Mr. Dooley is a fictional bartender created by American journalist
Finley Peter Dunne, appearing in print between 1893 and 1915, and again
in 1924 and 1926. The bartender's humorous but pointed commentary on
American politics and international affairs first became popular during
the 1898 Spanish–American War. Dunne's essays are in the form of
conversations in an Irish dialect of English between Mr. Dooley, the
owner of a fictional tavern in the Bridgeport area of Chicago, and one
of the bar's patrons. From 1898 onwards, the essays, and the books
collecting them, gained national acclaim. Dunne became a friend of
President Theodore Roosevelt, although the friendship did not curtail
his satire. Beginning around 1905, Dunne had increasing trouble finding
time and inspiration for new pieces, and, except for a brief
resurrection in the mid-1920s, his columns ended in 1915. Even before
his death in 1936, his work was becoming obscure due in part to his use
of dialect and unusual spellings. The columns originated lasting sayings
such as "the Supreme Court follows the election returns".
Read more: <https://en.wikipedia.org/wiki/Mr._Dooley>
Today's selected anniversaries:
Mary Ann Nichols' body was found on the ground in front of a
gated stable entrance in Buck's Row, London, allegedly the first victim
of the unidentified serial killer known as Jack the Ripper.
Thomas Edison was granted a patent for the Kinetoscope, a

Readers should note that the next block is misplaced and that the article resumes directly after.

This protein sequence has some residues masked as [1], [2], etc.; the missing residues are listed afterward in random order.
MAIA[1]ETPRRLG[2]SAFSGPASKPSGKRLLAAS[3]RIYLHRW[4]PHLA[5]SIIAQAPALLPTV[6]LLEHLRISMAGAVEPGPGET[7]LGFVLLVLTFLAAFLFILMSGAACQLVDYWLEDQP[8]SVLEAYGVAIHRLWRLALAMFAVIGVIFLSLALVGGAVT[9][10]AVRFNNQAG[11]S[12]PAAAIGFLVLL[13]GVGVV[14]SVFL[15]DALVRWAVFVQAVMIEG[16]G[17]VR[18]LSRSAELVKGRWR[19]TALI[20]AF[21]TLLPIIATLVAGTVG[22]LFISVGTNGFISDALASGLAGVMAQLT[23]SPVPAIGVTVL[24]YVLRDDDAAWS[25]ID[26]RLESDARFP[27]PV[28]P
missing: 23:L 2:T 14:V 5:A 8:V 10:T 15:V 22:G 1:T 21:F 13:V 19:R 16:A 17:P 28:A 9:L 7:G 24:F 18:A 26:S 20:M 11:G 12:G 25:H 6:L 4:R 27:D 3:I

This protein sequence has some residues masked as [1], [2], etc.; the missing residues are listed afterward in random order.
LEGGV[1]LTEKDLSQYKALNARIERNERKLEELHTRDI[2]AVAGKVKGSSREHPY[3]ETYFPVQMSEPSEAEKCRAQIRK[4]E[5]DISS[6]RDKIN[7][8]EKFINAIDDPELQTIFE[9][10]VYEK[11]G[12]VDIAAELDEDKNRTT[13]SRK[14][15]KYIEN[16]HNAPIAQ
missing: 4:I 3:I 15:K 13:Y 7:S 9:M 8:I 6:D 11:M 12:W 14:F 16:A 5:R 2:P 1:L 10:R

precursor to the movie projector.
Nazi forces, posing as Poles, staged an attack against the
German radio station Sender Gleiwitz in Gleiwitz, Upper Silesia,
Germany, creating an excuse to invade Poland the next day.
Musa al-Sadr, the Iranian-born Shia cleric and then religious
leader of Lebanon, disappeared in Libya while on an official visit.
Aeroméxico Flight 498 collided with a privately owned Piper
PA-28 Cherokee aircraft over Cerritos, California, killing 67 in the air
and 15 on the ground.
Wiktionary's word of the day:
slough of despond:
1. A dreary bog or marsh.
2. (figuratively) A state of disheartening hopelessness.
Wikiquote quote of the day:
I don't expect you to understand anything I'm telling you. But I
know you will remember this — that nothing good ever ends. If it did,
there would be no people in the world — no life at all, anywhere. And
the world is full of people and full of wonderful life.
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